Tuesday, March 06, 2007

"NY TIMES" STILL IMPRESSES

I’ve gone over the 2nd and 3rd Parts of the Goodnough-Davey series of sex-offenders and the policy and science of sex-offenses (Part 1 was discussed in an earlier Post, “NY Times Impresses” yesterday). (http://www.nytimes.com/2007/03/05/us/05civil.html?_r=1&oref=slogin)

The series is a fine piece of reporting. But one point has to be made before we begin, and it is not the fault of the authors. Reflecting the (hardly accidental) vagueness that exists in this sex-offense stuff, the article mostly uses the term "sex offender" to cover a range of crimes and convicts that is vastly larger than what most of us see on TV news. The term "sex offender" as it is currently deployed in the media and in law and in public discourse covers a range of actions from a stranger-adult abducting, raping, and even killing a child (of the same or opposite sex) through the 'date-rape' type of case and on down through peeing (or technically: being seen to pee) in a public place (which might be behind a tree in a park in the night-time). Readers in matters related to sex-offenses have to continually ensure that they are not automatically equating the term "sex offender" with child-rapist/murderer or serial rapist, nor that they are allowing themselves to imagine a particularly vivid TV-news segment everytime they encounter the term "sex offense". The vast majority of persons classified by the very recent term "sex offender" are at the mid-lower levels of the range that defines the class.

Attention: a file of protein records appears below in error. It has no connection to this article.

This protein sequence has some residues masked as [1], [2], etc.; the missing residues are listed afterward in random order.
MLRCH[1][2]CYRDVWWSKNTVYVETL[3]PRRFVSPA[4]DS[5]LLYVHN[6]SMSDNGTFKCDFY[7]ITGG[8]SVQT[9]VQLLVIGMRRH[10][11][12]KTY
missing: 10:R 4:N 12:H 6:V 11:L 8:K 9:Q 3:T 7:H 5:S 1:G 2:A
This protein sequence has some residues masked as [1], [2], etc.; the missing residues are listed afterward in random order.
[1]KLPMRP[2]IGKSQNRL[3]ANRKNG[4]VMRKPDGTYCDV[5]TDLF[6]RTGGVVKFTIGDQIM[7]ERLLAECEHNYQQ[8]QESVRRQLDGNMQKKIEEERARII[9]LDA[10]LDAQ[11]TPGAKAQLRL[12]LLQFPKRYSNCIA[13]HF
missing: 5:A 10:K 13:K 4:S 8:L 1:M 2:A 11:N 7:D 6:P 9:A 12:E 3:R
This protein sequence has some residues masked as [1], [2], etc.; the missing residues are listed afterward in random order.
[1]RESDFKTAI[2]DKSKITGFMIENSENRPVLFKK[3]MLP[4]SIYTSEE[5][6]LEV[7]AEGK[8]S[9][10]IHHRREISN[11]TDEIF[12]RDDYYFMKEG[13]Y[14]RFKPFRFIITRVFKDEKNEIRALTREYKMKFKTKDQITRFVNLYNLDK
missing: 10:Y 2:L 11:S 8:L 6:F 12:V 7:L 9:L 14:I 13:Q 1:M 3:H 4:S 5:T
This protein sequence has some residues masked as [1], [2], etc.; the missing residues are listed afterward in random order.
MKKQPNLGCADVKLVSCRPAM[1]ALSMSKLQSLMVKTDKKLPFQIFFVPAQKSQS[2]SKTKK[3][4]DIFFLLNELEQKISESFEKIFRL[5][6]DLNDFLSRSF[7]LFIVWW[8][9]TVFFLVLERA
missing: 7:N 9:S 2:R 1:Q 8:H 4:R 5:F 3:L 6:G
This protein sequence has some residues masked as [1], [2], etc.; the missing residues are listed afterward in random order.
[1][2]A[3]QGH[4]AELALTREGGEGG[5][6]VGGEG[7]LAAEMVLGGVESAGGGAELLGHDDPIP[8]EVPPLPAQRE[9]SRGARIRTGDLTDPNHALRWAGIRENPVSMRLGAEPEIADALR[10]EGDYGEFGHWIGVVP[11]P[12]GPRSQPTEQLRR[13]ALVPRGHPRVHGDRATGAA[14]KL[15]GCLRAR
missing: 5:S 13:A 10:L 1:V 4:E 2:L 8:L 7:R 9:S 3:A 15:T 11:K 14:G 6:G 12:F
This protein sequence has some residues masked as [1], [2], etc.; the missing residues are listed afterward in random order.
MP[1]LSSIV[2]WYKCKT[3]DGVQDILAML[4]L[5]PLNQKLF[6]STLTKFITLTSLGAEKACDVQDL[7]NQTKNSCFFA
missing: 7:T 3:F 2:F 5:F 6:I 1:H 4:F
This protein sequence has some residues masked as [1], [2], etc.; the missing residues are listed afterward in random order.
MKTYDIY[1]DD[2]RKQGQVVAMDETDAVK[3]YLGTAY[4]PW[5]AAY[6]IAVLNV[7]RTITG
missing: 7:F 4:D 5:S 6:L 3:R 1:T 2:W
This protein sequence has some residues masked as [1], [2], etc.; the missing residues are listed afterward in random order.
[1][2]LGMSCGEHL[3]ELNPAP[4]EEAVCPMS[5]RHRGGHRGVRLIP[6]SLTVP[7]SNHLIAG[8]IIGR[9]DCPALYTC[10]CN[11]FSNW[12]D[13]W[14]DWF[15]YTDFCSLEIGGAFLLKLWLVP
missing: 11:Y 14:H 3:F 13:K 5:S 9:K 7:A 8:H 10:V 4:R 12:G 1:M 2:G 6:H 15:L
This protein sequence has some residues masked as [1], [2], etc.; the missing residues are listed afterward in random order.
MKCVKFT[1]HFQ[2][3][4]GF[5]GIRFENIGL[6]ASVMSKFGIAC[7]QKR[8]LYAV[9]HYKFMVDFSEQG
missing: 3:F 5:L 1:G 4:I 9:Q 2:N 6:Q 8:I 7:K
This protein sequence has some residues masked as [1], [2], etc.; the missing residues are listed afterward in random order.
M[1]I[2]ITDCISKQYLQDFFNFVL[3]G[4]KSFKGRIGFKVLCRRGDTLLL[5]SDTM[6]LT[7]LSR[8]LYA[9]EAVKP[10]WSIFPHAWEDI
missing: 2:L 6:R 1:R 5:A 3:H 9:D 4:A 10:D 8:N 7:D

Part 3 is the more significant for me. Part 2 recounts in detail the failure of a for-profit enterprise in – but of course – The Great State of Florida – where some market-driven company was contracted to come in and run the sex-offender civil confinement facility. Such facilities, we recall, are the key to the Supreme Court’s looking-glass fiction that if you lock people up as soon as they’re out of prison in order to get them therapy, then even if there’s no therapy to give, it’s not ‘punishment’ and it’s Constitutionally sweet. Ach ja!

As always in this sex-offense thing, we see the consequences of government’s removing the rules and opening everything up, having already whipped up a popular frenzy that panders to some folks’ lesser and more primitive instincts and subdues their ability to raise questions and think things through. (And does that sound like something connected to the Iraq war run-up?)